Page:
The concept of cleanliness and uncleanness is found throughout the Bible, from the Old Testament laws to the teachings of Jesus in the New Testament. But what exactly does it mean for something or someone to be “unclean” in a biblical sense?
In this comprehensive blog post, we will examine the various meanings and implications of uncleanness in Scripture. We will look at the Old Testament background regarding ritual purity laws. We will see how Jesus confronted notions of uncleanness head-on. And we will discuss the symbolic significance that uncleanness took on regarding sin and holiness.
By the end, you will have a thorough understanding of this important biblical theme – what it entailed under the Old Covenant and how its meaning developed under the New Covenant. Let’s dive in!
- In the Old Testament, uncleanness referred to ritual impurity from things like disease, childbirth, and contact with dead bodies.
- God instituted ritual purity laws to teach Israel the need to be set apart from worldly corruption.
- Jesus challenged external notions of uncleanness, teaching that sin begins in the heart.
- Uncleanness ultimately points to the corruption of sin and the need for inward holiness.
- Through faith in Christ, believers are cleansed from sin and made holy before God.
Old Testament Background
In the Old Testament, God gave Israel extensive laws regarding cleanliness and uncleanness. These laws dealt with a variety of everyday aspects of life: diet, skin diseases, mold, bodily discharges, contact with dead bodies, and more.
Uncleanness was not the same thing as sinfulness. Rather, it was a ritual status of impurity that prevented participation in Israel’s communal worship. Things pronounced “unclean” (Hebrew tame) were incompatible with God’s holy presence.
Let’s look briefly at some key sources of uncleanness:
Leviticus 13-14 deals extensively with diagnosing infectious skin diseases (a loose term for conditions like leprosy). Those diagnosed with serious skin diseases were pronounced unclean:
“The leprous person who has the disease shall wear torn clothes and let the hair of his head hang loose, and he shall cover his upper lip and cry out, ‘Unclean, unclean.’ He shall remain unclean as long as he has the disease.” (Leviticus 13:45-46)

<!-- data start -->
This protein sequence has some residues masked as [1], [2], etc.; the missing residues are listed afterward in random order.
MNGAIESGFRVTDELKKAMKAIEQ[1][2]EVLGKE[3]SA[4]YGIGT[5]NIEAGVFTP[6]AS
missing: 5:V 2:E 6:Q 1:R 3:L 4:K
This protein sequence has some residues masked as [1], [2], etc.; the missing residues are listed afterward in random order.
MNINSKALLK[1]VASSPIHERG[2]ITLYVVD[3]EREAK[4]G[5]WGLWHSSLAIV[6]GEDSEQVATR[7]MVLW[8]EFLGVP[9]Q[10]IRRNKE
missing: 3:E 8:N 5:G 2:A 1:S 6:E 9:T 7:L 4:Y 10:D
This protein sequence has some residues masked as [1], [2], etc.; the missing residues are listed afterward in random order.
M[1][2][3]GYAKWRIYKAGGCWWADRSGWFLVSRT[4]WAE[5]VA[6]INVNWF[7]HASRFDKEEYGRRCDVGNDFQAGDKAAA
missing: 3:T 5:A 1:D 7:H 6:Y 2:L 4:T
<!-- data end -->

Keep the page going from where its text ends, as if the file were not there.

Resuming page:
Skin diseases resulted in isolation from the community until the priest declared the person healed. This guarded against the spread of contagion and symbolized the debilitating effects of sin.
Leviticus 15 details various kinds of bodily discharges that rendered a person unclean for a period of time, including:
- Menstrual flow in women
- Abnormal discharge from the reproductive organs
- Flow of blood
Anyone who touched these persons also became unclean. Once again, upon purification, these individuals could rejoin the religious community.
Contact with Dead Bodies
Touching a human corpse brought a lengthy period of uncleanness:
“Whoever touches the dead body of anyone will be unclean seven days. He must purify himself with the water on the third day and on the seventh day; then he will be clean. But if he does not purify himself on the third and seventh days, he will not be clean.” (Numbers 19:11-12)
This reinforced the solemnity of death and guarded against the ritual impurity involved with corpses.
After giving birth, a woman was unclean for a period of time and had to undergo purification (Leviticus 12:1-8). This mainly pointed to the pain, blood, and mortality associated with the fallen world.
As you can see, Old Testament uncleanness fundamentally concerned impurity tied to the corruption and disease in the world. God graciously gave Israel laws to set them apart from the surrounding nations as a holy people.
But why did He institute such detailed purity laws in the first place?
Purposes of Ritual Purity Laws
God had some key purposes behind the Old Testament purity laws:
Above all, these laws were meant to ingrain in Israel the importance of being holy as God is holy (Leviticus 11:44-45). As people prone to sin and corruption, the Israelites needed constant reminders to separate themselves from worldly influence. Purity laws served as a vivid object lesson.
Order and Boundaries
The laws provided order in the community and clear boundaries. Uncleanness led to temporary exclusion, while purification allowed re-entry. This taught respect for God’s holy space.
Hygiene and Health
Many of the laws had positive hygienic effects. Separating contagiously diseased individuals, prompt burial of dead bodies, quarantine periods after childbirth – all helped protect community health and safety.
On a deeper level, uncleanness pointed to the inward corruption and sinfulness of mankind. As Hebrews explains regarding the sacrificial system:
“In fact, the law requires that nearly everything be cleansed with blood, and without the shedding of blood there is no forgiveness.” (Hebrews 9:22)
The laws served as a constant reminder: sin inevitably brings impurity, separation from God, and the need for atonement.
So in the Old Testament, uncleanness was a ritual status reflecting human frailty and the corruption in the world. But it took on deeper symbolic significance regarding sin and redemption.